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Organically grown grassclover in nature areas to remove soil phosphate for development of specious rich grasslands

Timmermans, B.G.H. and Eekeren, N. van (2014) Organically grown grassclover in nature areas to remove soil phosphate for development of specious rich grasslands. In: Rahmann, Gerold and Aksoy, Uygun (Eds.) Thünen Report 20, 3.

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Summary

Worldwide the current reserves of phosphate rock are being exhausted. In The Netherlands many former agricultural soils have been enriched by large quantities of phosphorus as a result of fertilization. It is thought that this phosphorus prevents development of target-nature types. Nature organizations currently seek ways to remove it. We tested grassclover, organically managed by local farmers, as a tool to extract excessive soilphosphate from nature areas and reimport it into the mineral cycle agricultural farms. In a small scale experiment we have shown that grassclover with potassium fertilization can remove more than twice the amount of soil phosphate compared to mowing alone. We tested the methodology on 60 ha of grasslands in nature areas and measured large decreases in soil phosphate. We conclude that organically managed grassclover could form an elegant way to solve problems with excessive soil phosphate in nature areas and recycle phosphate.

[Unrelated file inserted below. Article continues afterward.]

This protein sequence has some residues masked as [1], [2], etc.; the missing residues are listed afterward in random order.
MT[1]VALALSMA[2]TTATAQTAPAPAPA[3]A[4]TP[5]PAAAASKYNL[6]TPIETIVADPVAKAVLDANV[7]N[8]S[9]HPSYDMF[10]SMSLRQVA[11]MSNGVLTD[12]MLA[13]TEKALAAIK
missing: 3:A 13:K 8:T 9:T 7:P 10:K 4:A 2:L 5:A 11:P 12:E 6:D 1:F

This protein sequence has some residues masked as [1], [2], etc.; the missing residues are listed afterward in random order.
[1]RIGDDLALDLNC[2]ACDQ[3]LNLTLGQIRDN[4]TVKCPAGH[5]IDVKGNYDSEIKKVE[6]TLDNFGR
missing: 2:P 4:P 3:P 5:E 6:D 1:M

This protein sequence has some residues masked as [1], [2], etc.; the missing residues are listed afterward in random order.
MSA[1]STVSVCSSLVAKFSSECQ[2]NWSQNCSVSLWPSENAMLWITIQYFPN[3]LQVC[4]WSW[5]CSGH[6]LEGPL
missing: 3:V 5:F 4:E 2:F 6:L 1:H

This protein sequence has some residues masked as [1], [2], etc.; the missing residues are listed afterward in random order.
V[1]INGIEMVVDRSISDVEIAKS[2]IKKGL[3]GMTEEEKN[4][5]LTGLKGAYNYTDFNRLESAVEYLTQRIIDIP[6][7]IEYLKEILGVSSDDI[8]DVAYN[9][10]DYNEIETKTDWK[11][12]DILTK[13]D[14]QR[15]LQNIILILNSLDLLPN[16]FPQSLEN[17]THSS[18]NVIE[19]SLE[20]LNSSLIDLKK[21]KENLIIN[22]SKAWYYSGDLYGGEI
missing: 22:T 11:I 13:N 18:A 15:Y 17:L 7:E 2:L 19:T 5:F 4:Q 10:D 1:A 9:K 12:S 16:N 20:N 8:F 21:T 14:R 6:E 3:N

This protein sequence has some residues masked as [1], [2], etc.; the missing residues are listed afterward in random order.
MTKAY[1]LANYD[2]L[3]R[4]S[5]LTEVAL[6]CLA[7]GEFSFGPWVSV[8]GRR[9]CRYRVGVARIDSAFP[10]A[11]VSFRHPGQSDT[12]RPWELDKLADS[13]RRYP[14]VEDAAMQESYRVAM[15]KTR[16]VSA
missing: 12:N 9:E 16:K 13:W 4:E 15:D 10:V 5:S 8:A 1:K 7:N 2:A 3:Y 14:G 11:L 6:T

EPrint Type:Conference paper, poster, etc.
Type of presentation:Paper
Keywords:biodiversity, nutrient cycles, soils, species richness, Trifolium repens
Subjects: Soil > Soil quality
Soil > Nutrient turnover
Soil
Research affiliation: Netherlands > Louis Bolk Institute
Deposited By: Broekhuizen, Dr Roelinka
ID Code:28300
Deposited On:04 Mar 2015 09:30
Last Modified:04 Mar 2015 09:30
Document Language:English
Status:Published
Refereed:Peer-reviewed and accepted

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